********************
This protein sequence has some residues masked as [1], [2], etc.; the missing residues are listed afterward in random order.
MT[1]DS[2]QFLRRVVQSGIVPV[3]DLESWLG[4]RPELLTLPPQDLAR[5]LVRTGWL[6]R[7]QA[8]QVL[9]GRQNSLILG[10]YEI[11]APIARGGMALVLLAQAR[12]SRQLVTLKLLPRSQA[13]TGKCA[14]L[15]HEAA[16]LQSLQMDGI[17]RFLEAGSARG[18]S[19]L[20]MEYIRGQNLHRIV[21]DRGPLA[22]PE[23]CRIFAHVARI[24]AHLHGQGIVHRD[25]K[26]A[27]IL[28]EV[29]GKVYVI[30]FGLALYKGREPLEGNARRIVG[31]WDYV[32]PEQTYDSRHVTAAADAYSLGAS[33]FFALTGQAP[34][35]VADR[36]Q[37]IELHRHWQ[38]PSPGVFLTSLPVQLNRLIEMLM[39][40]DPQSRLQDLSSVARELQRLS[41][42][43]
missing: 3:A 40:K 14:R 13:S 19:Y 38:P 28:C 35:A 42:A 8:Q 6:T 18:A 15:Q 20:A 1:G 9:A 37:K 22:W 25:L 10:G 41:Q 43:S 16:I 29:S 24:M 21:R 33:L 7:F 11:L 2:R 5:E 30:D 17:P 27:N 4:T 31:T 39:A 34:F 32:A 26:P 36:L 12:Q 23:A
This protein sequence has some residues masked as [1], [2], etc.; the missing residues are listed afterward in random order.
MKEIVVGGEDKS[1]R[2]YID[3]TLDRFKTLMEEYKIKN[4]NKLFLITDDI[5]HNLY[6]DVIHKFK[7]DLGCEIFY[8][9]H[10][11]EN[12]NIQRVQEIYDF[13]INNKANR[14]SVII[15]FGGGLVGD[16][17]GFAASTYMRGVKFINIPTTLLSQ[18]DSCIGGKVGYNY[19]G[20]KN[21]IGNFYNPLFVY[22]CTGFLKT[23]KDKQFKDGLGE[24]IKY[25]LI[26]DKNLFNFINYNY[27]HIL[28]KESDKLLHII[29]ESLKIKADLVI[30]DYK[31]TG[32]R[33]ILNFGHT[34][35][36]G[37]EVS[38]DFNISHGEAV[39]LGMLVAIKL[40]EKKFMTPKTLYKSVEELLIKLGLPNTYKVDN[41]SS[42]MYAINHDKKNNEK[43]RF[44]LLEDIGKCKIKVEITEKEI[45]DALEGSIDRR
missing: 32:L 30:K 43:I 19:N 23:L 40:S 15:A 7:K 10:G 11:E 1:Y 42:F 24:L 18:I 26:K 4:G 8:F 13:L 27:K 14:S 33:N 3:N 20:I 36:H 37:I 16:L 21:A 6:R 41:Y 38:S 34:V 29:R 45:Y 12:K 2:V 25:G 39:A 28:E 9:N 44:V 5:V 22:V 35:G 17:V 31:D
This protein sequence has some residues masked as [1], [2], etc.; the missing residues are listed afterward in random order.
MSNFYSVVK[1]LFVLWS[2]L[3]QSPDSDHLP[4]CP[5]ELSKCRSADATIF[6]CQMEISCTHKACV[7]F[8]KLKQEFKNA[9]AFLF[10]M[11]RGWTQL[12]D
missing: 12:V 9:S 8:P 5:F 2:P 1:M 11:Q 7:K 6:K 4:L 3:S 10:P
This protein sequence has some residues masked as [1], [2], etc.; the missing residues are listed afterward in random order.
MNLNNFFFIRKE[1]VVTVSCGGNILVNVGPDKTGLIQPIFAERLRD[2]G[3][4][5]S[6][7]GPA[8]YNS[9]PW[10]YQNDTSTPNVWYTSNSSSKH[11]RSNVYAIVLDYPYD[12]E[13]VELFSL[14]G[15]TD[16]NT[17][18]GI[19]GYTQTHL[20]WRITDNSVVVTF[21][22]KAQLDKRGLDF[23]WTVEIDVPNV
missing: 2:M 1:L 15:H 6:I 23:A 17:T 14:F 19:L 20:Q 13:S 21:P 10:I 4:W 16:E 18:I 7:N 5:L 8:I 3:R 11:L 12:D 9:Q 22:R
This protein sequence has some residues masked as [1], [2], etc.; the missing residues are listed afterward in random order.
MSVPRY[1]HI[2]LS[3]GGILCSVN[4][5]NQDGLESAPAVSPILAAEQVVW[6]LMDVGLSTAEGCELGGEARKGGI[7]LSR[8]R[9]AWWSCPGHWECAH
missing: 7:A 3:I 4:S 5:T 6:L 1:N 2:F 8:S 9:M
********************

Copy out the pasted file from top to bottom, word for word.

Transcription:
This protein sequence has some residues masked as [1], [2], etc.; the missing residues are listed afterward in random order.
MT[1]DS[2]QFLRRVVQSGIVPV[3]DLESWLG[4]RPELLTLPPQDLAR[5]LVRTGWL[6]R[7]QA[8]QVL[9]GRQNSLILG[10]YEI[11]APIARGGMALVLLAQAR[12]SRQLVTLKLLPRSQA[13]TGKCA[14]L[15]HEAA[16]LQSLQMDGI[17]RFLEAGSARG[18]S[19]L[20]MEYIRGQNLHRIV[21]DRGPLA[22]PE[23]CRIFAHVARI[24]AHLHGQGIVHRD[25]K[26]A[27]IL[28]EV[29]GKVYVI[30]FGLALYKGREPLEGNARRIVG[31]WDYV[32]PEQTYDSRHVTAAADAYSLGAS[33]FFALTGQAP[34][35]VADR[36]Q[37]IELHRHWQ[38]PSPGVFLTSLPVQLNRLIEMLM[39][40]DPQSRLQDLSSVARELQRLS[41][42][43]
missing: 3:A 40:K 14:R 13:S 19:Y 38:P 28:C 35:A 42:A 8:Q 6:T 18:A 15:Q 20:A 1:G 9:A 37:K 22:W 25:L 10:G 41:Q 43:S 16:I 29:S 24:M 21:R 33:L 7:F 11:L 2:R 5:E 30:D 17:P 27:N 4:T 31:T 39:A 34:F 32:A 26:P 36:L 12:Q 23:A
This protein sequence has some residues masked as [1], [2], etc.; the missing residues are listed afterward in random order.
MKEIVVGGEDKS[1]R[2]YID[3]TLDRFKTLMEEYKIKN[4]NKLFLITDDI[5]HNLY[6]DVIHKFK[7]DLGCEIFY[8][9]H[10][11]EN[12]NIQRVQEIYDF[13]INNKANR[14]SVII[15]FGGGLVGD[16][17]GFAASTYMRGVKFINIPTTLLSQ[18]DSCIGGKVGYNY[19]G[20]KN[21]IGNFYNPLFVY[22]CTGFLKT[23]KDKQFKDGLGE[24]IKY[25]LI[26]DKNLFNFINYNY[27]HIL[28]KESDKLLHII[29]ESLKIKADLVI[30]DYK[31]TG[32]R[33]ILNFGHT[34][35][36]G[37]EVS[38]DFNISHGEAV[39]LGMLVAIKL[40]EKKFMTPKTLYKSVEELLIKLGLPNTYKVDN[41]SS[42]MYAINHDKKNNEK[43]RF[44]LLEDIGKCKIKVEITEKEI[45]DALEGSIDRR
missing: 32:L 30:K 43:I 19:N 23:L 40:S 15:A 7:K 10:G 11:E 1:Y 42:F 24:L 18:I 26:K 4:G 8:F 13:L 27:K 14:S 33:N 3:N 20:I 36:H 37:I 16:L 21:A 6:R 41:Y 38:S 34:V 29:R 45:Y 12:K 2:V 25:G 39:A 28:E 9:N 44:V 5:V 22:V 35:G 17:V 31:D
This protein sequence has some residues masked as [1], [2], etc.; the missing residues are listed afterward in random order.
MSNFYSVVK[1]LFVLWS[2]L[3]QSPDSDHLP[4]CP[5]ELSKCRSADATIF[6]CQMEISCTHKACV[7]F[8]KLKQEFKNA[9]AFLF[10]M[11]RGWTQL[12]D
missing: 12:V 9:S 8:P 5:F 2:P 1:M 11:Q 7:K 6:K 4:L 3:S 10:P
This protein sequence has some residues masked as [1], [2], etc.; the missing residues are listed afterward in random order.
MNLNNFFFIRKE[1]VVTVSCGGNILVNVGPDKTGLIQPIFAERLRD[2]G[3][4][5]S[6][7]GPA[8]YNS[9]PW[10]YQNDTSTPNVWYTSNSSSKH[11]RSNVYAIVLDYPYD[12]E[13]VELFSL[14]G[15]TD[16]NT[17][18]GI[19]GYTQTHL[20]WRITDNSVVVTF[21][22]KAQLDKRGLDF[23]WTVEIDVPNV
missing: 2:M 1:L 15:H 6:I 23:A 17:T 14:F 19:L 20:Q 13:S 21:P 10:I 4:W 16:E 18:I 7:N 5:L 8:I 3:R 11:L 12:D 9:Q 22:R
This protein sequence has some residues masked as [1], [2], etc.; the missing residues are listed afterward in random order.
MSVPRY[1]HI[2]LS[3]GGILCSVN[4][5]NQDGLESAPAVSPILAAEQVVW[6]LMDVGLSTAEGCELGGEARKGGI[7]LSR[8]R[9]AWWSCPGHWECAH
missing: 7:A 3:I 4:S 5:T 6:L 1:N 2:F 8:S 9:M